During the week following the horror at Sandy Hook Elementary School, ideas for preventing more massacres were coming from all directions.
U.S. Sen. Barbara Boxer, D-Calif., called for using federal funds to deploy National Guard troops at schools. Frightened parents in her state were making a run on armored backpacks for their children.
You could not open a newspaper or turn on a television news show without being confronted with stories about the Connecticut shootings that claimed the lives of 26 children and school staff. Sandy Hook is a story known in the news business as “having legs.”
The National Rifle Association declared Friday that guns and police officers in all American schools are needed to stop the next killer “waiting in the wings.”
“The only thing that stops a bad guy with a gun is a good guy with a gun,” said Wayne LaPierre, the NRA’s chief executive officer in a press conference.
Nearly twice as many preschoolers were killed by guns in 2008 and 2009 as law enforcement officers, the Children’s Defense Fund pointed out.
The scariest pronouncements came not from the NRA, but elected legislators responding to calls from angry and frustrated constituents.
One legislator – from a Midwest state — called on providing teachers to with weapons training and paying the fee to obtain a conceal weapons permit, with authorization to bring their own sidearm to school. There would be no ongoing cost to the school, he reasoned, for a greater level of security.
He reminded us of two men elected to the Arkansas House of Representatives in the mid-1990s. The two often rode together to and from Little Rock.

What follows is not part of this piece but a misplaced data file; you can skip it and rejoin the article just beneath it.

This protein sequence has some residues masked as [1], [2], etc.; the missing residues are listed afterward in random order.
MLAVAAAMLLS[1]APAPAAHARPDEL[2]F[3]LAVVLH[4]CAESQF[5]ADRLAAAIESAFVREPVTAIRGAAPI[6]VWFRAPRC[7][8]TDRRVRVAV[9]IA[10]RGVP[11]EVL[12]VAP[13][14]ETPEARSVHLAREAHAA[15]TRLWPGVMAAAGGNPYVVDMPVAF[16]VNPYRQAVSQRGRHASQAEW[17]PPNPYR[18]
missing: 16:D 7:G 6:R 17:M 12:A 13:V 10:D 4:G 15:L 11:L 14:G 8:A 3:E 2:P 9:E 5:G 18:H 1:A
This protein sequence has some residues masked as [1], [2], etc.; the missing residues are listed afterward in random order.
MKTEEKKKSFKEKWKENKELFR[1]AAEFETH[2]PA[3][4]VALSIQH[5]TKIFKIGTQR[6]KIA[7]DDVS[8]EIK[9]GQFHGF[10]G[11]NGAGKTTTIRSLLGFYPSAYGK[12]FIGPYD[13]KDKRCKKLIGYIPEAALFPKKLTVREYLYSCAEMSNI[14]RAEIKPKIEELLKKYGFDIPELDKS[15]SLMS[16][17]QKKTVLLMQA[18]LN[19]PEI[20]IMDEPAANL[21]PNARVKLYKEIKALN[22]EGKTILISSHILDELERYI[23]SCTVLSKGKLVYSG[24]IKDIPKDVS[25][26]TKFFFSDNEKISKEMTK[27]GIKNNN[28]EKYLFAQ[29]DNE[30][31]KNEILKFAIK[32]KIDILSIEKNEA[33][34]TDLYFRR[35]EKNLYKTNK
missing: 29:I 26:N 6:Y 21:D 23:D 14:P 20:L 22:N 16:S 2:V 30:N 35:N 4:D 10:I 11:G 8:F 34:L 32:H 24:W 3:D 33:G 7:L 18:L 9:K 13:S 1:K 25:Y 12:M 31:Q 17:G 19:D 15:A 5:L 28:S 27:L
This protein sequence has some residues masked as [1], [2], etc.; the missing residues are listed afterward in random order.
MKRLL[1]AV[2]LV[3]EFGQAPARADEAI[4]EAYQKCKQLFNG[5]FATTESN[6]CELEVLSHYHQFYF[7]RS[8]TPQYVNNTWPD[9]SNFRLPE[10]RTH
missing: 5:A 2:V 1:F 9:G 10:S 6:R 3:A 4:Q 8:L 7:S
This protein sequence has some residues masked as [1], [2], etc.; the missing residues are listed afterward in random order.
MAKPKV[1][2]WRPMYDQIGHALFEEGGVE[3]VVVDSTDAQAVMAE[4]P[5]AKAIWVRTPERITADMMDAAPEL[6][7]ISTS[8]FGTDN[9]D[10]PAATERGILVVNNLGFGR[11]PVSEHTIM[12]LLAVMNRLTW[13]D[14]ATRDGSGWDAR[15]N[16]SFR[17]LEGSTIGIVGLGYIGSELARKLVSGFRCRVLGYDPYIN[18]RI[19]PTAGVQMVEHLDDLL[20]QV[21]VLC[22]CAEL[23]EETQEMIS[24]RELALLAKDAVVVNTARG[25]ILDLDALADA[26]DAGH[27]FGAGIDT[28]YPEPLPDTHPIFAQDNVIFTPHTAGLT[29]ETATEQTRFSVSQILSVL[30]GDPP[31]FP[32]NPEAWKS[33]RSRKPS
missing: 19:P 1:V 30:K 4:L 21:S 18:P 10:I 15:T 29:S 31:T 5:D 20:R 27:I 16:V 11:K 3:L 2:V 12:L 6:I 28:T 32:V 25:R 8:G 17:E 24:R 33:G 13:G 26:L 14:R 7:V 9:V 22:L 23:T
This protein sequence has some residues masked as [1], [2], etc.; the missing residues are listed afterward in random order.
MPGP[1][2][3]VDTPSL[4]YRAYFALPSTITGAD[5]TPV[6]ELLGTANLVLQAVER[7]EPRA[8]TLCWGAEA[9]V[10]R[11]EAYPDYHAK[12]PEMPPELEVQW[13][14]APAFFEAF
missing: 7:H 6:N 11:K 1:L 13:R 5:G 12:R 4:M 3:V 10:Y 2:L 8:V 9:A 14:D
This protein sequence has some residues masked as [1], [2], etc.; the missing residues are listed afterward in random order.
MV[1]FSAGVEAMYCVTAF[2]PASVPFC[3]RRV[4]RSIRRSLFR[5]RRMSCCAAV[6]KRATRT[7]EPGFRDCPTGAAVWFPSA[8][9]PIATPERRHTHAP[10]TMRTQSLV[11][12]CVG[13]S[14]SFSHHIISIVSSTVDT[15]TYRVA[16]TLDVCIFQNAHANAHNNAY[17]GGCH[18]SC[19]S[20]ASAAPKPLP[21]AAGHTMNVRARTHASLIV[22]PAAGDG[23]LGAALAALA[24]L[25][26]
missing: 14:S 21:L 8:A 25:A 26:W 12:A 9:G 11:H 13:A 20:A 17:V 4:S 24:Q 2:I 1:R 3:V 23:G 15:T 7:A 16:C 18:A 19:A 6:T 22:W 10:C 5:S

Knowing legislative staffers assigned to freshmen lawmakers for introduction often have nicknames to the new legislators, a reporter called the legislative office and inquired about the names tagged on the two.
“It’s ‘Dumb’ and ‘Dumber’,” was the reply.
Not exactly original, the legislative staffer explained, but the nicknames were fit if you had seen the 1994 buddy comedy film “Dumb and Dumber.” The movie followed the cross-country travels of two good-natured, but moronic friends and fit the new lawmakers perfectly.
Whenever something bad happens, people are overcome with fear and powerlessness, resulting in a cry raised to make stronger laws and criminalize otherwise legal behavior, as if this will actually do something to prevent future bad things.
Watching a Westside Middle School janitor, tears rolling down his cheeks, attempt to scrub blood stains from a school sidewalk the afternoon of March 24, 1998, will mark your memory. Four students and a teacher were killed and nine students and a teacher wounded that day with bullets fired from weapons held by two Westside students, aged 11 and 13.
If we want to keep our children safe from gun violence, we must look beyond schools. Kids are killed by guns every day on city street, in suburban homes and elsewhere in America.
Each year, almost 3,000 children and youths 19 and younger are shot to death, nearly 2,000 the victims of homicide. Shootings were the leading cause of death for black teenagers. Of all the children killed by guns in the 23 industrialized countries, almost 9 in 10 lived in the United States.
The very thought of shootouts in school hallways should frighten any parent. Surely there is a better answer to gun violence than turning our country into an armed camp.
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Larry Fugate is a veteran journalist and former editor of The Pine Bluff Commercial. He can be reached by e-mail at firstname.lastname@example.org or at (870) 329-7010.